The plaintiffs, appellants, brought an action for damages for the wrongful death of Mary Ann Peavy and named T. Ralph Grimes and the estate of Robert Willard Watson as defendants. The complaint alleges that Mary Ann Peavy was killed when the car in which she was riding as a passenger was struck by a car driven by Watson; that Watson at the time was a deputy sheriff acting under T. Ralph Grimes, the then Sheriff of Fulton County, Georgia, and that Watson was conveying a prisoner. The complaint alleges that Watson's car was equipped with unsafe, defective tires in that they were worn and slick and that such condition was known or should have been known by both Watson and Grimes; that it was nighttime and raining; that Watson drove the car around a curve at a greater speed than was reasonable and prudent under such conditions and failed to have the car under his control and that it veered, crossed over the centerline, and crashed into the car in which Mary Ann Peavy was riding. It is alleged that Watson was negligent in driving his car with defective tires around a curve at a speed which was excessive under the circumstances; and that both defendants were negligent in allowing and permitting the defective tires to remain on the car.
The case is before us on an appeal by the plaintiffs from an order granting a summary judgment made by defendant Grimes.
The complaint names Grimes as a defendant in his individual capacity and proceeds against him on two theories; first, that Grimes is liable for the negligent acts of Watson under the doctrine of respondeat superior; and, second, that Grimes was himself guilty of causative misconduct in allowing an automobile equipped with worn and slick tires, which unsafe condition Grimes allegedly knew or ought to have known, to be used in the business of his office.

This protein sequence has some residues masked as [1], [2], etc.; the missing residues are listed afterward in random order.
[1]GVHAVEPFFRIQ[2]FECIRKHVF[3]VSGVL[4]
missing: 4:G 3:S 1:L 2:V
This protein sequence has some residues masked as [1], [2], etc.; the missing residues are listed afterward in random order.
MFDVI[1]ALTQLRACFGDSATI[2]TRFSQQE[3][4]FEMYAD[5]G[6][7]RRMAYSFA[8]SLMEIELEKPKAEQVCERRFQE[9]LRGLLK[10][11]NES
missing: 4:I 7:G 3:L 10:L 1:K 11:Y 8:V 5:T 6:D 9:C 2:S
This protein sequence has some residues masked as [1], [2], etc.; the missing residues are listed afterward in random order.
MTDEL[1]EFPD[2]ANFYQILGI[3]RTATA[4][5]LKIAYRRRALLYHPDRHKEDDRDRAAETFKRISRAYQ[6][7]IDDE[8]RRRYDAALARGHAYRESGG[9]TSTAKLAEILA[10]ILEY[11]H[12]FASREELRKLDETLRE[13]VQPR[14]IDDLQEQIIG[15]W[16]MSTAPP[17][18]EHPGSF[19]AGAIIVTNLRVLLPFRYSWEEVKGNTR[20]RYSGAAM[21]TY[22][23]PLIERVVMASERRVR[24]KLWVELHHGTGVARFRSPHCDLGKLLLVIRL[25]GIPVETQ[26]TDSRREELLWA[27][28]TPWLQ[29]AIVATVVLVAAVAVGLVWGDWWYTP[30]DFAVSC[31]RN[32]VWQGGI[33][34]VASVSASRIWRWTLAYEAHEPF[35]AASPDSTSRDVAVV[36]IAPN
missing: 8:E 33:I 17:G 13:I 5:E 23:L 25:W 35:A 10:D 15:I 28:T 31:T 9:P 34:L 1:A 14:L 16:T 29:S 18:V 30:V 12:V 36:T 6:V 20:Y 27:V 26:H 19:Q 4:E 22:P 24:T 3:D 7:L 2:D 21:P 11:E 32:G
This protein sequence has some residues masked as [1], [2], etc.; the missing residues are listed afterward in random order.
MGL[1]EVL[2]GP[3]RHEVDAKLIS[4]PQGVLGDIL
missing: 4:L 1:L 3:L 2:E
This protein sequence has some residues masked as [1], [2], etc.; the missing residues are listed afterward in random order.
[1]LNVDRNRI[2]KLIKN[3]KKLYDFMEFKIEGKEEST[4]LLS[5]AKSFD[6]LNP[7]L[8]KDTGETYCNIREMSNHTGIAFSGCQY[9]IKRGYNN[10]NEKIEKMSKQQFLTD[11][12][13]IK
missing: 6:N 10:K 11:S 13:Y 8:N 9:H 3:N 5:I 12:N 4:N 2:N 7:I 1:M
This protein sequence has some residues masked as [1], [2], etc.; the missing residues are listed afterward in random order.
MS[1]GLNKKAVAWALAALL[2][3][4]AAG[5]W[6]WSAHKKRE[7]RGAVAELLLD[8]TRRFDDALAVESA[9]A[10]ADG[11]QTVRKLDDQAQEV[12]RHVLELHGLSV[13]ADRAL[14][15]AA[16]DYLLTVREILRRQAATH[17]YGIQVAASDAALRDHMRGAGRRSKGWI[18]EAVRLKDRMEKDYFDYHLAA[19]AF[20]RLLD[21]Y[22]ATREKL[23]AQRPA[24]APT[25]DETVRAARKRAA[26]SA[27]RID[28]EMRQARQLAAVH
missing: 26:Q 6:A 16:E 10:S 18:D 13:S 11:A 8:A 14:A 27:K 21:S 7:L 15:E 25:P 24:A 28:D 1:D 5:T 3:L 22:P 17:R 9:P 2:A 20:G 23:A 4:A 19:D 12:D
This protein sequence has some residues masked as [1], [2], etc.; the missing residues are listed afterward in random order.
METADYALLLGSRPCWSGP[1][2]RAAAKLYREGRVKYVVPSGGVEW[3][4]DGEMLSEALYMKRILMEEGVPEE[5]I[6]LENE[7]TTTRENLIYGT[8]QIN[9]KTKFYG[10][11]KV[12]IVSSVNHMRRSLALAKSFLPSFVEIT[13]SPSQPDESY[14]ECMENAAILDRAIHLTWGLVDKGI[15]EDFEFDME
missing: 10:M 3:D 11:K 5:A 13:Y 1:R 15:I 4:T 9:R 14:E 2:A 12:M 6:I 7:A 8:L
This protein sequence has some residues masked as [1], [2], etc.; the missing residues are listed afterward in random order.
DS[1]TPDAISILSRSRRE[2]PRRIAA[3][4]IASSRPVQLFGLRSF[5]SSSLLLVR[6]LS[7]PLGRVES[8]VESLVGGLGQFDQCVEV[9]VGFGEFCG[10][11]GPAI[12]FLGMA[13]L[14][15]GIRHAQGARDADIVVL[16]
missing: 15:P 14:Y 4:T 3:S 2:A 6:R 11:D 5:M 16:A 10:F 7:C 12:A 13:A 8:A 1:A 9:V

The only undisputed fact that appeals from the pleadings is that Grimes "admits that at the alleged time and place Deputy Sheriff Watson was conveying a prisoner."
Grimes does not contend that he has shown that Deputy Watson was not negligent in any regard. In an affidavit accompanying his motion Grimes swears that on the date in question Watson's duties were to transfer prisoners to and from Fulton County in his own automobile, for which Watson was paid eight cents per mile by Fulton County; that at no time prior to the date in question did he have an opportunity to inspect, Watson's automobile, nor did he have any knowledge with respect to the condition of the tires on Watson's automobile.
There are no affidavits or other matter offered in opposition to the motion for summary judgment. Held:
1. "The rule of respondent superior does not apply where public officers are sought to be bound by the negligence of subordinate officers or employees, unless there has been a failure to exercise due care in the selection of such subordinates, or the officers have actual knowledge of the negligent acts of their employees, and their knowledge, coupled with a refusal to correct or properly instruct such employees, amounts to a ratification of such negligent act." Mathis v. Nelson, 79 Ga. App. 639 (3) (54 SE2d 710)
. Also see Gay v. Healan, 88 Ga. App. 533 (4) (77 SE2d 47)
; Chadwick v. Stewart, 94 Ga. App. 329 (3) (94 SE2d 502)
; Culpepper v. U. S. Fidel. &c. Co., 199 Ga. 56 (33 SE2d 168)
; New Amsterdam Cas. Co. v. Mathis, 82 Ga. App. 421 (61 SE2d 422)
2. The averment in the affidavit of Grimes that he had no knowledge of the tires' condition and that the car was, in effect, hired by Fulton County, pierces the allegation that Grimes knew the tires were defective and that he was negligent in allowing and permitting the tires to remain on the car.
There was no error in granting the motion for summary judgment made by defendant Grimes.
Harold Sheats, Martin H. Peabody, Ronald E. Reid, George D. Busbee, for appellees.